The turbulent start to the UK toy retail year continues: after the unfortunate demise of both Beales and Hawkin’s Bazaar, along with persistent rumours of a certain large Toymaster member being ‘on stop’, this week saw the announcement that Debenhams would be closing all of its toy departments, with the inevitable consequence that all of its head office staff working in the toy category have been made redundant.
This is clearly very sad news, but not entirely unforeseen – the writing has been on the wall for months. Suppliers have found it almost impossible to get credit insurance for some while, while the buying team’s non-appearance at early year shows led many to speculate that the end may be nigh. I would even go a step further: when the new flagship Debenhams opened in Watford last year, the toy ‘department’ – if you can call four or five small fixtures a department per se – was hidden away in the corner of the basement, between much larger areas given to luggage and childrenswear. If this was the future of Debenhams (as the new store was trailed), it seemed pretty clear to me that toys were going to play little or no part in that future. And so it has come to pass. Several of the Debenhams toy buyers were highly regarded, so hopefully they will pick up new roles elsewhere. At least suppliers no longer have to wrestle with their conscience (or their accounts department) about whether to supply without credit insurance.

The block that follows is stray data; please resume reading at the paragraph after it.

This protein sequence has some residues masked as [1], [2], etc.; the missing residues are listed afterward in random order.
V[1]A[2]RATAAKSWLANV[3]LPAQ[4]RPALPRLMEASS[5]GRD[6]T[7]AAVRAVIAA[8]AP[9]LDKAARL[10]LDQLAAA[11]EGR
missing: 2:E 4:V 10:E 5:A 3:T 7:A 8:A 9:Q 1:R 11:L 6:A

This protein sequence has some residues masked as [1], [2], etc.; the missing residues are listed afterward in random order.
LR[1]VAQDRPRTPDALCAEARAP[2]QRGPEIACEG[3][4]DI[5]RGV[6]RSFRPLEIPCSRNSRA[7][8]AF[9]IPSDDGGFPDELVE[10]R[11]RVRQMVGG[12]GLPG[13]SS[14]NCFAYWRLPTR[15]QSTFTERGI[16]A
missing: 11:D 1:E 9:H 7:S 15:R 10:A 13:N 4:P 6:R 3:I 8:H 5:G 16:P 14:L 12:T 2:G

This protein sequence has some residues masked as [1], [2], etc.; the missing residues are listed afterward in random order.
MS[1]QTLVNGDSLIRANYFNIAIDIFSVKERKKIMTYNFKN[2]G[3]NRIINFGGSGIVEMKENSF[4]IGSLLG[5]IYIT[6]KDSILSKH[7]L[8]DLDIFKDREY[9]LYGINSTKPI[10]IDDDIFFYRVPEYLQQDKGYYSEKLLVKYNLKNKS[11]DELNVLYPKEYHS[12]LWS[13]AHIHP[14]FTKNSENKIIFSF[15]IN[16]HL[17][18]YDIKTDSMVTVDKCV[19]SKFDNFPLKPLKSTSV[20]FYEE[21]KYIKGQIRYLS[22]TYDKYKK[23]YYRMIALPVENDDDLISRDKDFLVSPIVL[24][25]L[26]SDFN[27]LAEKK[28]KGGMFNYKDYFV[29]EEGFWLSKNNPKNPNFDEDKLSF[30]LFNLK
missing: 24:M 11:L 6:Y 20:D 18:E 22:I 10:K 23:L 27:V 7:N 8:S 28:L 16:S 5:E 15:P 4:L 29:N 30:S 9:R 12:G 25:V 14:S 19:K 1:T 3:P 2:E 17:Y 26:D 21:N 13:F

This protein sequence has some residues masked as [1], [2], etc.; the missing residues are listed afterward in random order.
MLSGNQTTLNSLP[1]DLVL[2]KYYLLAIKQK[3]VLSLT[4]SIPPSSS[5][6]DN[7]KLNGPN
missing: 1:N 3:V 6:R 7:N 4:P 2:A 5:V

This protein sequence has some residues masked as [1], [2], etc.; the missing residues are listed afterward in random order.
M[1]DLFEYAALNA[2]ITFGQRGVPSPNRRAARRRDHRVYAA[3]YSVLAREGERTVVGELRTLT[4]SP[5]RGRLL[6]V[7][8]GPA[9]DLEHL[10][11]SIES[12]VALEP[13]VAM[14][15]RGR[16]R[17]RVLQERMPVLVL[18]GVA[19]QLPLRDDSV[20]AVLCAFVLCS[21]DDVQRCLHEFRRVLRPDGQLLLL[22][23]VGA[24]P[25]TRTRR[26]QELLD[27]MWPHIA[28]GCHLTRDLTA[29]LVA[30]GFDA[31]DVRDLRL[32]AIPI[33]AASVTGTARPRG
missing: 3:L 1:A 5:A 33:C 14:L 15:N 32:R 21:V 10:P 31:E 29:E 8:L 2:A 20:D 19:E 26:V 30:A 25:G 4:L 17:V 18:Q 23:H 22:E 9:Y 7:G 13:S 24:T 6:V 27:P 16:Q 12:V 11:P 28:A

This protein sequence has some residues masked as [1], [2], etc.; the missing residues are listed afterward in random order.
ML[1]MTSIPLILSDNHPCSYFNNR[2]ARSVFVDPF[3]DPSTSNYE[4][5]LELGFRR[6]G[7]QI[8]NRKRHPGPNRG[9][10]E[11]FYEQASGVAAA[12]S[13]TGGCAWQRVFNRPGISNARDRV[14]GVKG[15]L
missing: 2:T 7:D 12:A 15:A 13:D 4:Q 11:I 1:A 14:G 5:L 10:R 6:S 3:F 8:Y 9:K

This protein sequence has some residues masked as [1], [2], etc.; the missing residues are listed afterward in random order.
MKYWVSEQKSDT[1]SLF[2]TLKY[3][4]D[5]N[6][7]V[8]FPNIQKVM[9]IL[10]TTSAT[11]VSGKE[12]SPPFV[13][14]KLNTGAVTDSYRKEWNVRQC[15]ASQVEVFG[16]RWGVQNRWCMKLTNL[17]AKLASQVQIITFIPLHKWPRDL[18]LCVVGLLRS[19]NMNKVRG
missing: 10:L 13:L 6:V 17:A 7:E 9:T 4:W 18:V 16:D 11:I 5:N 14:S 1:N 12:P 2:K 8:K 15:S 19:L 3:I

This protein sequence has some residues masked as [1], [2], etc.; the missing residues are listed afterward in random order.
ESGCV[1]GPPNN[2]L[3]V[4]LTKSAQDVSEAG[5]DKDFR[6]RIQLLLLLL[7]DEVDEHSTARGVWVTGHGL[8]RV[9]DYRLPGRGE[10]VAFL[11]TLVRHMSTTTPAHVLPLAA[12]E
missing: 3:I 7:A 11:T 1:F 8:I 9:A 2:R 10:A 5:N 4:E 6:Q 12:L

I heard the news about Debenhams as I was driving to Spring Fair – thanks to our ‘source’ for the tip off, it helped us to achieve our highest-ever online daily traffic number. Amazing what you can achieve when you have a hot story exclusively – it rather makes a mockery of the idea that the more media outlets you send a story to, the greater the number of people who will see it. I suspect our traffic volume on Monday and Tuesday comfortably exceeded the number of people who visit some of our competitors’ websites in a whole month – sometimes less really is more.
After such an inauspicious start, if I am being completely honest, the day didn’t improve dramatically. I think it’s important to caveat what I am about to say: Spring Fair is a Home and Gift Fair. It does what it says on the tin. I have little doubt that exhibitors in the halls frequented by gift retailers did well at the show – Hall 4 certainly seemed a lot busier than Hall 5 on Monday. It strikes me that therein lies the problem; creating a ‘toy ghetto’ in a gift show seems to have given many buyers an excuse NOT to visit it, rather than facilitating toy companies meeting gift retailers – surely their principal reason for attending? Hall 5 felt like a bit of a mish-mash, with Christmas and Party almost overshadowing what felt like a smaller ‘toy’ section than in previous years. There were numerous rumours circulating of free stands and additional space being offered to existing exhibitors at the last minute, while a stand selling Sky packages and a gigantic Mercedes truck promoting van sales were hardly the sort of thing that would have taken up valuable floor space in the show’s heyday. A press release we received yesterday, talking about next year’s event, mentions ceiling mouldings and flooring – but not toys. For those companies who sit at the intersection of toys and gifts – plush companies, general wholesale suppliers etc – the Spring Fair may yet continue to offer a credible route to meet customers, but as each year passes, I find fewer mainstream toy companies seem to feel at home there. It will be interesting to see how it all pans out (and I haven’t even mentioned the worst press office ever!).